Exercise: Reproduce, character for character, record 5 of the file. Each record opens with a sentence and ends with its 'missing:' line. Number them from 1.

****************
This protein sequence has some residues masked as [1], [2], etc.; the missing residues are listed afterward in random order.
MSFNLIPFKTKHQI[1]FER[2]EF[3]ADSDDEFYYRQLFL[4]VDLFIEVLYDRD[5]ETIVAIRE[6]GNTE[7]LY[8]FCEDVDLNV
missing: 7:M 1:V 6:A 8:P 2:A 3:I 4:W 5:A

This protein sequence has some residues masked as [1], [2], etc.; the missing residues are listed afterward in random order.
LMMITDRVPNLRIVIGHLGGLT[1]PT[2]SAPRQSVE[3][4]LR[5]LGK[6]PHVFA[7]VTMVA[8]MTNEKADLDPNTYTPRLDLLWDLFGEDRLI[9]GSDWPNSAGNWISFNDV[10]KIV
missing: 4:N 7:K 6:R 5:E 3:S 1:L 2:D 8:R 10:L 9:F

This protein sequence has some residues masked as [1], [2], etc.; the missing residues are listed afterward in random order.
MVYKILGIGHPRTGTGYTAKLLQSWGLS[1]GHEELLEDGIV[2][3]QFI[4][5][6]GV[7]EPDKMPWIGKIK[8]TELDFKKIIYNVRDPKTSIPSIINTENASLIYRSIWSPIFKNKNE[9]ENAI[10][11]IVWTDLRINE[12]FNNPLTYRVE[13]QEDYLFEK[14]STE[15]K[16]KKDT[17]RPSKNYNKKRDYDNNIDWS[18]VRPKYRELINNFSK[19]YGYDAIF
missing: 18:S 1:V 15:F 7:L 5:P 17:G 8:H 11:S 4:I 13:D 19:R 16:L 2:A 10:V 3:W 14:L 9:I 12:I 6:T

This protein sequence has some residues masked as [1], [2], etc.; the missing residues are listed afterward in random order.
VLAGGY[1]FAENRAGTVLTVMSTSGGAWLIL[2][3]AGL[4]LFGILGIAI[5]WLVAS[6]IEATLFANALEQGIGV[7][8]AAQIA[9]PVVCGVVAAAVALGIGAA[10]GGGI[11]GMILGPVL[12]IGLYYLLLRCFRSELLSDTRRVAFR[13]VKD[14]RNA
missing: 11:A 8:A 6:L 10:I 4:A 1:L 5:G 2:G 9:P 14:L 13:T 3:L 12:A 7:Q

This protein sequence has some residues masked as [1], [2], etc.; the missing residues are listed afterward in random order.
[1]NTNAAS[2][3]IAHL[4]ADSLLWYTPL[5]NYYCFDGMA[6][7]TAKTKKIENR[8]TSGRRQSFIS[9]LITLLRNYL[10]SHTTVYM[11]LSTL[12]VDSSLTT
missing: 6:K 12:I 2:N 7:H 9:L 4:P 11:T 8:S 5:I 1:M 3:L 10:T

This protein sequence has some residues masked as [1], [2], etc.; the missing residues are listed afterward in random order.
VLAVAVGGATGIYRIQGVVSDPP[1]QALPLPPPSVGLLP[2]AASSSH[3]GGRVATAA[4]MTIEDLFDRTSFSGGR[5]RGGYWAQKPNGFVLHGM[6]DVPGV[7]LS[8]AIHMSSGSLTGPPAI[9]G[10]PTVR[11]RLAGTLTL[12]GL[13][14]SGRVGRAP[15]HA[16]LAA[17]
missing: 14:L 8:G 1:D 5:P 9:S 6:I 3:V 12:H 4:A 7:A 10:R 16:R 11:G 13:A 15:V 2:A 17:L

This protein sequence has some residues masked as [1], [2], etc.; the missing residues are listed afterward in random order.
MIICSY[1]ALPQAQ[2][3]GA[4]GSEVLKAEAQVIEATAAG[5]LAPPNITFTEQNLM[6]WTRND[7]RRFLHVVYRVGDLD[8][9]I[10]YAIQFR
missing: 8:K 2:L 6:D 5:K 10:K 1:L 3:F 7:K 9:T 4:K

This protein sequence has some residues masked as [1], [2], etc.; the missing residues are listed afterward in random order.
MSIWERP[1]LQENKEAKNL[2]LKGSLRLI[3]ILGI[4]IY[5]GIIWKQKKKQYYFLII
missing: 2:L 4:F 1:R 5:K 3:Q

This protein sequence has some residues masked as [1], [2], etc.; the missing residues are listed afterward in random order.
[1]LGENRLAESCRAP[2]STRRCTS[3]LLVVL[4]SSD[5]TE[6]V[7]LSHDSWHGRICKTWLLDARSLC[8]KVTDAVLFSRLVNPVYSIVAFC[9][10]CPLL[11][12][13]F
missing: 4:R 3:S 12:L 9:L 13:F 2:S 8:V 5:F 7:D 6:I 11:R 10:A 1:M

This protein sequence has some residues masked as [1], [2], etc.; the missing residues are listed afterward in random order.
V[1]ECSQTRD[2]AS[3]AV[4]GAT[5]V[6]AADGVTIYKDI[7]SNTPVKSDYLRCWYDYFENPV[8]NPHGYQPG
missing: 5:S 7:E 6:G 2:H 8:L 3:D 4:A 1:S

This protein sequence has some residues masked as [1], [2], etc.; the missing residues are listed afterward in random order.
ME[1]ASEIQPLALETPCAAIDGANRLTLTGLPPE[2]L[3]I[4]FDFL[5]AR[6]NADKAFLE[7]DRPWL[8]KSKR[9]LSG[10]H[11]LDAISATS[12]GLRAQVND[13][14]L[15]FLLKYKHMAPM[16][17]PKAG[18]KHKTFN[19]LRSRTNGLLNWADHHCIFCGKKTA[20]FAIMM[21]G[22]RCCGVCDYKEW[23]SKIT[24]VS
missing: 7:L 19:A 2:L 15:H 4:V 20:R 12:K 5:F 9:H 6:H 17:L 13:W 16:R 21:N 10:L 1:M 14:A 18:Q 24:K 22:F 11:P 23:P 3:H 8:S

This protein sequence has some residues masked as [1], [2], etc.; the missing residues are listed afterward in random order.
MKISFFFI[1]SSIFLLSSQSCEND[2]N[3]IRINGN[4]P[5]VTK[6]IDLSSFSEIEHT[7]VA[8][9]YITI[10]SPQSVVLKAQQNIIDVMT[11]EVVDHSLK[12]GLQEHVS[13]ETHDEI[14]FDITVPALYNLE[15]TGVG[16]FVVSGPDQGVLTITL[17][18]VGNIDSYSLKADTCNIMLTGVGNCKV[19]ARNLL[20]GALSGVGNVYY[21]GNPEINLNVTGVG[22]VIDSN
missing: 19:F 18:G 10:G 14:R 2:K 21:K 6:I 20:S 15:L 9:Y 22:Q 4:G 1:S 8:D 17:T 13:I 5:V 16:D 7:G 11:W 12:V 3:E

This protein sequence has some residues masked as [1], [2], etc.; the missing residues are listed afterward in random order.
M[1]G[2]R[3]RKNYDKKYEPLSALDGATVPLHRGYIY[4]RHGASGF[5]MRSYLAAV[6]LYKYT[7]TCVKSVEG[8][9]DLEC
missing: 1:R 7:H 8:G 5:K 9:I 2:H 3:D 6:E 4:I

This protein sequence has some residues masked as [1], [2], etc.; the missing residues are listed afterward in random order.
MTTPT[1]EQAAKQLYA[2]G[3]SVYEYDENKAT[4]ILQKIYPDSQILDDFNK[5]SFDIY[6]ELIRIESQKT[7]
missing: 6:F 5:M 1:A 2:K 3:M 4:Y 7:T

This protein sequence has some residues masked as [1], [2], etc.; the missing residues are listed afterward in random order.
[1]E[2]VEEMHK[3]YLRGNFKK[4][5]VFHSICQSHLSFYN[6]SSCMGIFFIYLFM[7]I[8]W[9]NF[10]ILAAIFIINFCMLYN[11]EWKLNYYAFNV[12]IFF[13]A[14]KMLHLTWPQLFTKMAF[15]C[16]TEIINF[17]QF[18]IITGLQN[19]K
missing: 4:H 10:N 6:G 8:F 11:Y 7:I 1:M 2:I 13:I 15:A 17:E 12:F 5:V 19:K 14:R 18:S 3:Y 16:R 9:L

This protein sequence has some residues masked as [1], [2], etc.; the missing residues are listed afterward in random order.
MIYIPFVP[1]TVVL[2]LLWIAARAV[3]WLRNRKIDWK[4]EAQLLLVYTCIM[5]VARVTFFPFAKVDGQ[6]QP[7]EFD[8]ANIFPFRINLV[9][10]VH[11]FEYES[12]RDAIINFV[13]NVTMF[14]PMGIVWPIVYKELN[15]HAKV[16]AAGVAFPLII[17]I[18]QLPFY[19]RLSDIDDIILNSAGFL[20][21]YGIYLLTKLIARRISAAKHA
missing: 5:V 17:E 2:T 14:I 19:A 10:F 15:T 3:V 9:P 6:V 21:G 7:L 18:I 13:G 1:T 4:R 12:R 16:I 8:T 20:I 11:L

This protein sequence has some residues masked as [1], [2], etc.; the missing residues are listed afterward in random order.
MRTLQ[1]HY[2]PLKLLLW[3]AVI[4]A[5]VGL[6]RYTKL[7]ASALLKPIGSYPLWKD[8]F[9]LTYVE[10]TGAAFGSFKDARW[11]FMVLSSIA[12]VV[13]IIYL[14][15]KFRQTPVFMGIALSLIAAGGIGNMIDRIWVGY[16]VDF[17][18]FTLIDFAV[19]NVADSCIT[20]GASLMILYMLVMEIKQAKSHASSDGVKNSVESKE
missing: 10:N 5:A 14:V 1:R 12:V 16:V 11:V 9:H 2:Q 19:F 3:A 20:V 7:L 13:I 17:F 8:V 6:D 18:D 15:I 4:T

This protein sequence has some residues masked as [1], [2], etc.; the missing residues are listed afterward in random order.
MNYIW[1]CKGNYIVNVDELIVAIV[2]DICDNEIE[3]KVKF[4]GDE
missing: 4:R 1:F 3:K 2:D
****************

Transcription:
This protein sequence has some residues masked as [1], [2], etc.; the missing residues are listed afterward in random order.
[1]NTNAAS[2][3]IAHL[4]ADSLLWYTPL[5]NYYCFDGMA[6][7]TAKTKKIENR[8]TSGRRQSFIS[9]LITLLRNYL[10]SHTTVYM[11]LSTL[12]VDSSLTT
missing: 6:K 12:I 2:N 7:H 9:L 4:P 11:T 8:S 5:I 1:M 3:L 10:T